I have seen time and time again that when you trust staff and empower them to take full responsibility for their words and actions they respond by moderating their own behaviour. Those that don’t and choose to abuse the privilege are arses. They are loose cannons and you don’t really want them around anyway.

It is naive in the extreme to expect you can suppress negative sentiment by banning it. Just because you prevent someone from infecting the rest of the workforce with their cynicism or vitriol by not giving them the tools and channels to use does not mean they are not doing exactly that behind your back. Of course they are – only you never get see or hear about it. There are plenty of other outlets and opportunities for detractors to detract that are wholly outside of the organisation’s control.

Heavy moderation and censorship just shows that you prefer to bury your head in the sand rather than listen to your staff and act on their feedback, and this situation just gives your detractors more to complain about.

Of course there needs to be rules around individual conduct on internal (and external!) message boards and forums. You need a strong policy that actively encourages participation, but within reasonable boundaries. Everyone needs to know that their use of such channels is valued and encouraged, but that where they cross the line and expose the company to legal, reputational or commercial risk, they must know that they face the full force of a robust disciplinary process.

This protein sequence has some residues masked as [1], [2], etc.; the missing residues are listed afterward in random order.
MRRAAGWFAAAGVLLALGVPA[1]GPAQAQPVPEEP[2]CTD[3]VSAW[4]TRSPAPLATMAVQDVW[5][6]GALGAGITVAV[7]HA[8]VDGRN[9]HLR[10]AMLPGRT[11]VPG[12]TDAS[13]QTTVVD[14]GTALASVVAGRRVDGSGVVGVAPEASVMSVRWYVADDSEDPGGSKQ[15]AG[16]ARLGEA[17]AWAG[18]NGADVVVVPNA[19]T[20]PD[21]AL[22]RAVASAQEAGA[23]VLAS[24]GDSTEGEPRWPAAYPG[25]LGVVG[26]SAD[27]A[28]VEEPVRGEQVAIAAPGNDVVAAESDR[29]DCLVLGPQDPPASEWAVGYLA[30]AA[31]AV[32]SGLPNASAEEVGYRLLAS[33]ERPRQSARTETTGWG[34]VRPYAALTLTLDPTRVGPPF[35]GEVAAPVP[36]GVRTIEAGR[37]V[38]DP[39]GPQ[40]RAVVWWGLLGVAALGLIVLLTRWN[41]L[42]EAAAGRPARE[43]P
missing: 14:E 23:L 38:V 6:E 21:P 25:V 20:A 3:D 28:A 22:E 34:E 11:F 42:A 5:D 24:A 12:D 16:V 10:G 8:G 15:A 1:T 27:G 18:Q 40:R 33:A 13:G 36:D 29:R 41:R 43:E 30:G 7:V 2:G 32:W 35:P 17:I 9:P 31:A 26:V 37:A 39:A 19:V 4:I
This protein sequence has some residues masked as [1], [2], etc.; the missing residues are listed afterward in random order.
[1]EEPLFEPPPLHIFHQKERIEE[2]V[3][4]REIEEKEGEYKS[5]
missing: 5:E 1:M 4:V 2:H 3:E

So here is my shopping list for your basic needs:

  • A decent application which is easy to use, looks good and is secure
  • A well written social media policy
  • Integration with Active Directory to enable single sign-on and prevent anonymity
  • Some digitally active early adopters
  • A few senior executives prepared to lead by example
  • Thick skin, coz it won’t all be plain sailing

Have I missed anything?

Are you a giver or a taker?

Nothing has had such a transformative influence on the world of work than email. Forget about the Industrial Revolution – history will show that there was life before email and then there was life after email.

Most knowledge workers today spend their working life living inside their email client and they use it organise and deliver nearly every aspect of their daily work. Many of us will see this as a good thing. After all, everything can be done so much faster these days right?